Sundance Review: Frida Expresses Frida Kahlo's Inner Life
Documentary gives a new perspective on her well-known story
By Richard Whittaker,
10:00AM, Wed. Jan. 31, 2024
Some artists choose to be enigmas, even to themselves. But others are an open book: in the case of revolutionary – in many senses of the word – Mexican artist Frida Kahlo, quite literally.
Her life, both inner and outer, was recorded in her 170-page illustrated journal – more a memoir, really – written in the last 10 pain-wracked years of her life and through her tempestuous relationship with her husband, muralist Diego Rivera. Yet she also looked back on the events that lead her there: to her tortured relationship with her deeply Catholic mother, her utter adoration of her atheist photographer father, to medical school where she flaunted the rules about what a woman was and was not supposed to do, and to the trolley crash that shattered her spine and changed her life from the healing arts to the arts.
It's that journal that serves as the backbone of Sundance-selected documentary Frida, the directorial debut of RBG and Julia editor Carla Gutiérrez. Yet it's not just the journal. Gutiérrez uses archive footage and photos, accompanied by narration taken from Kahlo's journal by Fernanda Echevarría Del Rivero, and supplemented with anecdotes and memories from those who knew her.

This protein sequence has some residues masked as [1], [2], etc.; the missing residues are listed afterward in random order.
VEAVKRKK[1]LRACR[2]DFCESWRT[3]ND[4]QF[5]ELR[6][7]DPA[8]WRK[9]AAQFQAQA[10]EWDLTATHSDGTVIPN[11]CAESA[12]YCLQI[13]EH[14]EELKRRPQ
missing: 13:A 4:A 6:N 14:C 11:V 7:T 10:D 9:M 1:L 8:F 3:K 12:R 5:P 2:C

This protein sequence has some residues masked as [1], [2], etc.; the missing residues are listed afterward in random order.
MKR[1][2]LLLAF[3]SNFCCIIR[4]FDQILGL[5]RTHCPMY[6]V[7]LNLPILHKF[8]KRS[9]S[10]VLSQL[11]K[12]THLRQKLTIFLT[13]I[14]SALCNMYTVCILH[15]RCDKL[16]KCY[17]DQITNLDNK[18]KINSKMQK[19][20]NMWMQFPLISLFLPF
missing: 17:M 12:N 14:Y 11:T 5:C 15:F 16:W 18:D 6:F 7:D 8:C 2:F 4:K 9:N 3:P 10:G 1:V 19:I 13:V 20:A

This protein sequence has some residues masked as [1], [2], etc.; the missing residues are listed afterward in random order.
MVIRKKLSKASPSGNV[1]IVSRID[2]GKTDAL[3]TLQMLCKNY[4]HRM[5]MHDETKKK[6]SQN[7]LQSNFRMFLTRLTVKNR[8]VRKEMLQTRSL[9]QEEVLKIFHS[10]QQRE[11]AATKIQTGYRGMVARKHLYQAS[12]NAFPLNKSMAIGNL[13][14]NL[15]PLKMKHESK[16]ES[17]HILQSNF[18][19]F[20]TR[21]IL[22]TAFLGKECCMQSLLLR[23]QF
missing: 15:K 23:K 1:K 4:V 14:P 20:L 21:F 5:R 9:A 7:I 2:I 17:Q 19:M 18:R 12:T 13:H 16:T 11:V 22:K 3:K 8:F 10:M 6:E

Gutiérrez, who took the Jonathan Oppenheim Editing Award home from Park City for her work here, delves deeply into Kahlo's marriage with Rivera. Moreover, she implicitly tackles an inherent difference in their art: he specialized monumental works, meant for public spaces, hers was smaller, more intimate, and more introspective. Indeed, they were more for her than anyone else, until the couple's brief divorce lead to her embracing financial and artistic independence.
But the challenge for anyone tackling Kahlo is that she is such an open book. It feels like there is no enigma left, so for any work on her to not feel like a repetition it will be in the execution, not the revelations. So it's in those animated amplifications of the illustrated journal that Frida is arguably at its most fascinating, more so than when Gutiérrez does the same for her more famous, larger works. In part, it's because it contains quickly sketched, more fluid versions of themes and images that are familiar from those bigger pictures, of veins and vines and broken columns.
But while Frida is intriguing, and undoubtedly a good primer to the life, mind and work of the artist, it's still a little overshadowed by Julie Taymor's visually enthralling and Oscar-nominated Frida, and not as structurally daring as as Ken Mandel's hybrid docudrama Frida Kahlo: A Ribbon Around a Bomb. Keeping the words of Kahlo and Rivera in the original Spanish adds a certain immediacy, but that narration is not always quite so effectively applied. American newspaper reports are recited in a ridiculous fake '30s radio voice (you know the one), and why exactly are the words of French poet André Breton and Belgain surrealist René Magritte presented in thickly-accented English?
Most disappointingly, Gutiérrez is so interested in using Kahlo's work for visual insight into her thoughts that it almost becomes peripheral. The 1940s – her most prolific decade as an artist, and by far her most commercially successful because she was actually selling her art – is a blip, and there's no sense of her evolution as an artist or a person. Somehow, Frida is a still life rather than a portrait.